With a somewhat cryptic invitation about “fishing for men” these new clients of Jesus leave everything no doubt with great hopes for a better life. We often read such passage through our lens of faith, however. Of course that is not wrong as such but to imagine that Isaiah, Paul and these early disciples of Jesus understood the full implications of what was in store for them and what would be the end result, may be putting the proverbial cart before the scriptural horse.
Undoubtedly, though, what Jesus did moved these men to recognize great potential and so they eagerly accepted Jesus invitation to come and see what was in store. Over time, and not in one instant, they came to see more fully what it all meant to “fish for people” which has been seen as an image of the Church.
The lesson for us in all these mysterious events is that we too are called to the same trust and humility that we see displayed by Isaiah, Paul and Peter. Peter’s now profession: “Depart from me Lord, for I am a sinful man” is something of what we should feel in the presence of the divine.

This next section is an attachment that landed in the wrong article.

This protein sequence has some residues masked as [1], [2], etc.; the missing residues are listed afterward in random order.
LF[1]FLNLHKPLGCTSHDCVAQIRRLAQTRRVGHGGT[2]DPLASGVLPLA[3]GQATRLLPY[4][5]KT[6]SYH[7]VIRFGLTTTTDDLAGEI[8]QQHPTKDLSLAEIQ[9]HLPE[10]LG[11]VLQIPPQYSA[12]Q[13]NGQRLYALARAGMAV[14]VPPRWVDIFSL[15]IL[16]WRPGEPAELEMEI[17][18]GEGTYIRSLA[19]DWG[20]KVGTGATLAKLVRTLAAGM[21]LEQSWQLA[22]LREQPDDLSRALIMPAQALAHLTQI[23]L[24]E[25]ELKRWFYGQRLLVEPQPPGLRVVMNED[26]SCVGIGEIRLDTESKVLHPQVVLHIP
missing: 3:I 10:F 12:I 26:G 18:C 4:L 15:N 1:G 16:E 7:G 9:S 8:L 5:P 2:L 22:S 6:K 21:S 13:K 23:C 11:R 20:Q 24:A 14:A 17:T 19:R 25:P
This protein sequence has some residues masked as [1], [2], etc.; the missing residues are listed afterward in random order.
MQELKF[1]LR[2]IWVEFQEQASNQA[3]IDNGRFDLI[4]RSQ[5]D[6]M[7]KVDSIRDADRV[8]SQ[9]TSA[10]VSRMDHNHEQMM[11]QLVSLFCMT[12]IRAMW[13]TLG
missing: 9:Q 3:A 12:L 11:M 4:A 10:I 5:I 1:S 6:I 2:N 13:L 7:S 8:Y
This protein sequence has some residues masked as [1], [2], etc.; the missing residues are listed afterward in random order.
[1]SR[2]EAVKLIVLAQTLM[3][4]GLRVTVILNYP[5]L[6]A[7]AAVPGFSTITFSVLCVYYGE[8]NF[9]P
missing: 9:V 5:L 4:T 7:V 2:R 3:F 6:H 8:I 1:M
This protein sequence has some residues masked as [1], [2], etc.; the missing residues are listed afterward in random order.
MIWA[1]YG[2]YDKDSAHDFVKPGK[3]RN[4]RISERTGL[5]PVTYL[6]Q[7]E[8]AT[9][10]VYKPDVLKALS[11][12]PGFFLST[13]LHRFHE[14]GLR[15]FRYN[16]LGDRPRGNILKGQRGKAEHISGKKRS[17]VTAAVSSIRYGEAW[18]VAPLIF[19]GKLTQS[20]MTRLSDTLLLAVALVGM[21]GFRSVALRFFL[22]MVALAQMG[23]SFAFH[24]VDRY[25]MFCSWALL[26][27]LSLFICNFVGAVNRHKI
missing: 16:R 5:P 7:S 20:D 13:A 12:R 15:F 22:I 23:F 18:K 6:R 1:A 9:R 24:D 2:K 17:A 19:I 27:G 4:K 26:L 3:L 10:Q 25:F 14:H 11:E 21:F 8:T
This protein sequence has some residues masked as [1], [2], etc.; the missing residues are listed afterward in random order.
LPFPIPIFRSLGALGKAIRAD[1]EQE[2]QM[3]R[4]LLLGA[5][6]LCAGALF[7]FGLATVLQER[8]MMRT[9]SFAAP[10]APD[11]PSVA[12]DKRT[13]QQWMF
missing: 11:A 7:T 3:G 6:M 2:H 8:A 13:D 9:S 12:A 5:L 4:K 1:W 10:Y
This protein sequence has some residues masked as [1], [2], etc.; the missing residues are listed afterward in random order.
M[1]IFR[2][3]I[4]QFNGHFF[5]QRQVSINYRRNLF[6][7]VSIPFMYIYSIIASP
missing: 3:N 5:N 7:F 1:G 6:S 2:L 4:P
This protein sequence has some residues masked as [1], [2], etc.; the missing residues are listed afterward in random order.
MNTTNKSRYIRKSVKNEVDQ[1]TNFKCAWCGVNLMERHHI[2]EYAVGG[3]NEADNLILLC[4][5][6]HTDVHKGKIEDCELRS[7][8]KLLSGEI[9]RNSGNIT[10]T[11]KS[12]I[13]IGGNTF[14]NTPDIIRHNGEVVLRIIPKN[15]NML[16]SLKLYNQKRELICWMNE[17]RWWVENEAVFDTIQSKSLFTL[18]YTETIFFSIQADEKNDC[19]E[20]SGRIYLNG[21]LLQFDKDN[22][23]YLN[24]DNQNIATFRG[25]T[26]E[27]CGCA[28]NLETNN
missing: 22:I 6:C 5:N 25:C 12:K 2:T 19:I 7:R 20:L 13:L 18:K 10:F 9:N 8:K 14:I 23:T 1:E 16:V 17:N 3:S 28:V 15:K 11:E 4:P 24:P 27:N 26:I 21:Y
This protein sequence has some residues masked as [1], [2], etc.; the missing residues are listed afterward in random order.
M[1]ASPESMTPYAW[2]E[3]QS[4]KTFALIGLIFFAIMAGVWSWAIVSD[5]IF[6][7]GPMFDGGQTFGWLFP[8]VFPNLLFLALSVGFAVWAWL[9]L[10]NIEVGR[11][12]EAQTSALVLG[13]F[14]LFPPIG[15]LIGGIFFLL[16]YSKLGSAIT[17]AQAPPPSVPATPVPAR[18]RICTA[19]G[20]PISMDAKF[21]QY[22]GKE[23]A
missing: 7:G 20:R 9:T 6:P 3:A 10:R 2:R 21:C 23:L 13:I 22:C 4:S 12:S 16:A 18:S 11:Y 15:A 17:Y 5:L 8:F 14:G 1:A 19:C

During the celebration of the Eucharist, we are invited to an encounter with both God’s living word and to come and receive his very Body and Blood into our far more weak and broken lives. We begin each Mass with recognition of our sinfulness and throughout we plead, “Lord, have mercy.” When we come to receive the Lord, we bow in adoration and leave at the end to engage the message of the Gospel with our brothers and sisters both in our shared faith and beyond. As priest and celebrant my own personal recognition of sinfulness is never far behind the people I serve.
It’s a tall order for any of us but God promises to take up the task with us. After all, it is his mission we share in.
You never forsake the works of your wisdom,
but by your providence are even now at work in our midst.
With mighty hand and outstretched arm
you led your people Israel through the desert.
Now, as your Church makes her pilgrim journey in the world,
you always accompany her
by the power of the Holy Spirit
and lead her along the pats of time
to the eternal joy of your Kingdom.
(From the Preface,
Eucharistic Prayer 2 for special needs)